The truth: When the tones of the flutes go flutes

Labor dispute perverse: Now the artists of the subculture are also on strike. With terrible consequences for everyone involved.

Stage artist calls for a strike

The delicate flautist Jolanda Friedhelm calls for a strike Photo: AP

Hooray, the class struggle is back! It’s not only in France that people set fire to their cities so they don’t have to work until they get old. Even in Germany, which is otherwise well-behaved, workers everywhere are on strike to ensure that inflation only leads to moderate wage losses. But one group of people has been strangely silent so far: the artists of the subculture. That shouldn’t change now.

“Two weeks ago, we founded our own trade union, largely unnoticed by the public,” explains performance artist Korbinian Seeger at a press conference in the corner pub “Zum goldenen Hahn” in Berlin-Kreuzberg. “As the first chairman, I chose the founding name ‘SOS – Self-Organization Subculture’, but I’m open to suggestions for improvement. We want to be dynamic in every respect, a Fluxus union so to say.”

When asked about the goals of the association, the gaunt 23-year-old, who is dressed all in black, elaborates: “We, as a counterculture, are the thorn in the fat flesh of capitalism. It is we who initiate critical discourses and give aesthetic form to utopian counter-proposals. But it is becoming increasingly difficult to maintain our resistance – the corona crisis, mad rents and the beer price explosion are making life hell for artists. I believe that society has a duty to provide better financial support for our sharp criticism of society. That’s why we started our activity with an extended strike. For a week we put down our brushes, pens and guitars: no backyard concerts, no gallery readings, no free jazz-accompanied free dance in the foyers of city museums. Our voices from underground were silent.”

Fear in the comfort zone

When asked why no one noticed the strike, Seeger fell silent. For almost a minute all that can be heard is the belching of the pub patrons. Then his colleague, the delicate experimental flutist Jolanda Friedhelm, takes the floor: “The problem is that too few people in Germany are open to alternative culture. Many seem afraid to leave their personal comfort zone and have challenging experiences! That’s why unfortunately too few people realize what they’re missing out on when we go on strike. We have now decided to change our strategy: from strike to forced confrontation! For example, in the coming week I will introduce people on public transport to my improvised music inspired by whale songs.”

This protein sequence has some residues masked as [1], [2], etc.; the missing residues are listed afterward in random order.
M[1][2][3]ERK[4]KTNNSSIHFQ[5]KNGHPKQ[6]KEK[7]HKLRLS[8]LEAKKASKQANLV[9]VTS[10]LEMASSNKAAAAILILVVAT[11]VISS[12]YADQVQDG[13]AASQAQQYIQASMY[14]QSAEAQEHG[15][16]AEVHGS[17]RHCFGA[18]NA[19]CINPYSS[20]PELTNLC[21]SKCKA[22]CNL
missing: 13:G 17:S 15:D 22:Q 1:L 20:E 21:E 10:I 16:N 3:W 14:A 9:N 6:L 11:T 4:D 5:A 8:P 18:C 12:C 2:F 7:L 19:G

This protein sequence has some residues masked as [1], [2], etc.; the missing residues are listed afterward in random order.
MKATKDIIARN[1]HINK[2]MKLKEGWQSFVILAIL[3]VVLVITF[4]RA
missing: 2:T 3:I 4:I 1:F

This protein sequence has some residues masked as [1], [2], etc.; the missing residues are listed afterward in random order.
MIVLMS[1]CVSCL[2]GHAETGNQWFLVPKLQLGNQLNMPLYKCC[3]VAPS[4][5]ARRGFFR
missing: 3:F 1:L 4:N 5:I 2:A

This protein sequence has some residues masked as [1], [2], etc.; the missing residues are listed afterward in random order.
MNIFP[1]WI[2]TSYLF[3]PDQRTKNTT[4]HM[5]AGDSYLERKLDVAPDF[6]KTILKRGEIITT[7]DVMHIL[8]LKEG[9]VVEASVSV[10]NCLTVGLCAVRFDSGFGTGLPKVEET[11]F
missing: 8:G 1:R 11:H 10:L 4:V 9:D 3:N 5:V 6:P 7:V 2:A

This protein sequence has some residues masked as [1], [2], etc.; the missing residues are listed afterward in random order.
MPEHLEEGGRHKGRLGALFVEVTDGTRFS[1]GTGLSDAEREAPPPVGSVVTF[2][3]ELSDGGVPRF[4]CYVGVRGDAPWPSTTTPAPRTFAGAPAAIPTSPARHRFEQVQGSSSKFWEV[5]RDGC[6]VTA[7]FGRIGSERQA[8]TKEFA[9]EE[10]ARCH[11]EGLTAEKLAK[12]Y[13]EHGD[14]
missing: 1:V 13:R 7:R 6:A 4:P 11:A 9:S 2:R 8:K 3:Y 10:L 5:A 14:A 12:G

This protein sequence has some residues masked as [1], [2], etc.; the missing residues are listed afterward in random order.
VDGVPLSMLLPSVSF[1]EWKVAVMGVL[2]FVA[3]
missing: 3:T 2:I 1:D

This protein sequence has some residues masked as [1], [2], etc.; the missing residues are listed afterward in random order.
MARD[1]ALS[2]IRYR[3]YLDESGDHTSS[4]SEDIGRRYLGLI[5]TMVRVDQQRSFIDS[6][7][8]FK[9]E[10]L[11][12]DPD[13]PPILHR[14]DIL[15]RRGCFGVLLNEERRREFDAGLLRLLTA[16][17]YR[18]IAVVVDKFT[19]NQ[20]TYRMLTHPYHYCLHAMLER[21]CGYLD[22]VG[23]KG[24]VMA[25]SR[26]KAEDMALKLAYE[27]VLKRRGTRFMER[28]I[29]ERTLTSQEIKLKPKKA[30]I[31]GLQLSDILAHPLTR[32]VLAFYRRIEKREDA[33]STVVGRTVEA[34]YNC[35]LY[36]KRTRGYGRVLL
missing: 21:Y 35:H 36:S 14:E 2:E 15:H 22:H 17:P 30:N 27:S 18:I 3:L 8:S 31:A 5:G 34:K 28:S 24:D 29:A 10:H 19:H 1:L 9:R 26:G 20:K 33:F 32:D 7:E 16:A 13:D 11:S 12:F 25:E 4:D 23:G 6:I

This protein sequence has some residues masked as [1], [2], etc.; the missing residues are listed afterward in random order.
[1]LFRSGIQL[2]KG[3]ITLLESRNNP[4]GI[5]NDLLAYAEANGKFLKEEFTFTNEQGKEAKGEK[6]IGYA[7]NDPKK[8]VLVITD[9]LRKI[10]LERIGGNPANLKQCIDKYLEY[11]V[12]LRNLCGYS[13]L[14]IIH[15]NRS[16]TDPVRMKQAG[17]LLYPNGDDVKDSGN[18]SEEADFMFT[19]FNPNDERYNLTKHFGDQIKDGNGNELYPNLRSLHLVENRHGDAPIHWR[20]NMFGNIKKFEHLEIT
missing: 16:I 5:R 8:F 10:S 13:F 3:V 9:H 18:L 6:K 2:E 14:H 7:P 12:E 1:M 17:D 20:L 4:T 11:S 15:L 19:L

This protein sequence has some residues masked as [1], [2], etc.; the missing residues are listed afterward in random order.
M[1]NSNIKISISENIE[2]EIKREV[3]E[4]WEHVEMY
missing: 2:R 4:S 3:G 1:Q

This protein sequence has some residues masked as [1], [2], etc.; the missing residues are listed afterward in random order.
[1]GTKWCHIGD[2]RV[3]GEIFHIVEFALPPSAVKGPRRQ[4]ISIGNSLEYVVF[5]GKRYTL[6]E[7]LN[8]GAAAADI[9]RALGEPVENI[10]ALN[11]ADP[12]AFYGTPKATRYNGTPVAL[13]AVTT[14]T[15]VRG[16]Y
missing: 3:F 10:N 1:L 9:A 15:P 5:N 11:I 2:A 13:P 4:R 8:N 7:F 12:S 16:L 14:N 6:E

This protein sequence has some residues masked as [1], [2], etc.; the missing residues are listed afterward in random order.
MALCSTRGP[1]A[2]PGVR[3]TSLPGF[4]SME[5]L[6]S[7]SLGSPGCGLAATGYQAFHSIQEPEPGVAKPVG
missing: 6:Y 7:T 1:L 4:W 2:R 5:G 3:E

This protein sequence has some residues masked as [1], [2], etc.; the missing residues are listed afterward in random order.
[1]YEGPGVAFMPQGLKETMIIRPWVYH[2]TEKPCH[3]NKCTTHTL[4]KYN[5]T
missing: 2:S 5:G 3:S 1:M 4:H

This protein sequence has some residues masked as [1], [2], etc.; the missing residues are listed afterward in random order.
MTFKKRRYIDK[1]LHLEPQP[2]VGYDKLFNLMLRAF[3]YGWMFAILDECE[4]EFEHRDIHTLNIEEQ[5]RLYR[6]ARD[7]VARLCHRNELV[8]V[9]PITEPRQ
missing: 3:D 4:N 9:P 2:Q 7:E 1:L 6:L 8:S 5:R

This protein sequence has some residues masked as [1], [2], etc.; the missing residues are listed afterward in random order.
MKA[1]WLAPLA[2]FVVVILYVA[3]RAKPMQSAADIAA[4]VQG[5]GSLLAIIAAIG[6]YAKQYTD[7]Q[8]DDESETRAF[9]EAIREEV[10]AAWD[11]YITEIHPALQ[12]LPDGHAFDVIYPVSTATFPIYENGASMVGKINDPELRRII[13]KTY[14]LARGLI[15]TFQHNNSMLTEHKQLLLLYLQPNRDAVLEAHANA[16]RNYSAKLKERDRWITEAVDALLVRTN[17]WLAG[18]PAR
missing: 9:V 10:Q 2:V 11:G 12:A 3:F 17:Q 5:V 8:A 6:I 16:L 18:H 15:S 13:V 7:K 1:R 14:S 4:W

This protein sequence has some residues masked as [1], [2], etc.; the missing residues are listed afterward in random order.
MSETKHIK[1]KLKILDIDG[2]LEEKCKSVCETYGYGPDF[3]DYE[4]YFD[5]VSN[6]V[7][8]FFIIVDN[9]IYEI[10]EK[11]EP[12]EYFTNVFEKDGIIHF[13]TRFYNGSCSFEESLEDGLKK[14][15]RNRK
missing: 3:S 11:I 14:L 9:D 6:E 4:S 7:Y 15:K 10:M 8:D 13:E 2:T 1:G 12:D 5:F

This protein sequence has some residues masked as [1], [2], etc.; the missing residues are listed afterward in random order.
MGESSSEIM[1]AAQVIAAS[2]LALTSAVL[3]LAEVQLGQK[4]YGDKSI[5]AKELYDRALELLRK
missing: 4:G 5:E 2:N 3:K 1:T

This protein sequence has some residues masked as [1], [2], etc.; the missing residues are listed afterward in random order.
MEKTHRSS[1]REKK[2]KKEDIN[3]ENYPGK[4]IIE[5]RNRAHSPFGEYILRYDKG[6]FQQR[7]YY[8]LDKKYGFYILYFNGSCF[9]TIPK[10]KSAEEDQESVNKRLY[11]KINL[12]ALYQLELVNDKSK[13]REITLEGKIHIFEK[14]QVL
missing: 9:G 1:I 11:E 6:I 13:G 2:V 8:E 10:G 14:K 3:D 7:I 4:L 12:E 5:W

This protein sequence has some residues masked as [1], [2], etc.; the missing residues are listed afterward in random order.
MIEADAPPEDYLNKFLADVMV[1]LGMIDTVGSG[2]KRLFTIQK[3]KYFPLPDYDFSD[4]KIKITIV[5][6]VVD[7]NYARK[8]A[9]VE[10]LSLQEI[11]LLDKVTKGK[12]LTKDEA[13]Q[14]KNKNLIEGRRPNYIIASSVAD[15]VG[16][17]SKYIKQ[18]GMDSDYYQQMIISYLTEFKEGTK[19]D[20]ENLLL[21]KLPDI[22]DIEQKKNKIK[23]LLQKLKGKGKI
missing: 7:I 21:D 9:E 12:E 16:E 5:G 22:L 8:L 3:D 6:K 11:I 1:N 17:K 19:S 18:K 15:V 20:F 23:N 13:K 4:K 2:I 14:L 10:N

It is only now that the third person on the union’s provisional board has also reported: the writer Rüdiger Kowalczyk, better known among his fans in the reading scene by his nickname “Klöte”. Like the other two, he’s wearing a red safety vest, which seems a bit out of place in this location. “Last week I actually read a story at our reading stage ‘Bierfurz’, how I stand at the supermarket checkout and meet my clerk from the employment office, although I’ve called in sick. But I went on strike and just told the story to the guys at the bar. Well, at the end of the day, so many listeners warn. But next week I’ll go out on the Kudamm and tell the passers-by – whether they like it or not.” After this announcement, the rather spherical Klöte raises his glass in greeting and then sinks under the table.

“I have conceived a performance that makes the concerns of our union physically tangible for the audience in everyday life,” explains Korbinian Seeger. “I call them ‘Siamese Twins.’ I’ll attach myself to complete strangers with superglue, forcing them to accept art as a constant companion and to reflect on the distance that usually seems insurmountable between them and us creative people. In order to move away from themselves again, I offer them solvents in exchange for a generous donation. If you still don’t understand that it’s impossible to evade art, you really can’t be helped.”

subsidy to the subversives

But what concrete goals does the artists’ union want to achieve with their action? This time the chairman does not hesitate to answer: “We appeal above all to the state. It is his duty to ensure that we creative people no longer have to fear for our material existence. Various solutions are conceivable: the public could be paid from budget funds to attend cultural events. You may also need to think about mandatory visits. A direct subsidy of all subversively active artists through a basic income is inevitable anyway. If the state does not meet us, we are ready to further escalate the conflict: atonal music, hermetic poetry, auto-perforation artistry – we still have many weapons in our arsenal.”

But doesn’t this strategy border on predatory blackmail? Could the actions alert law enforcement? Let’s ask ourselves and the strike leader. Korbinian Seeger only elicited a resounding laugh at this accusation: “I’m not worried at all! Art is free – but that doesn’t mean it’s for free!”

In a spontaneous survey of pub guests in the “Goldener Hahn”, only a few showed any desire to have to take advantage of the exhausting free offers of the subculture all over the city in the future. In any case, experimental flautist Jolanda Friedhelm knows how to grow with her sound pounds: “People definitely don’t have to teach themselves the tones of the flute.”

The truth on

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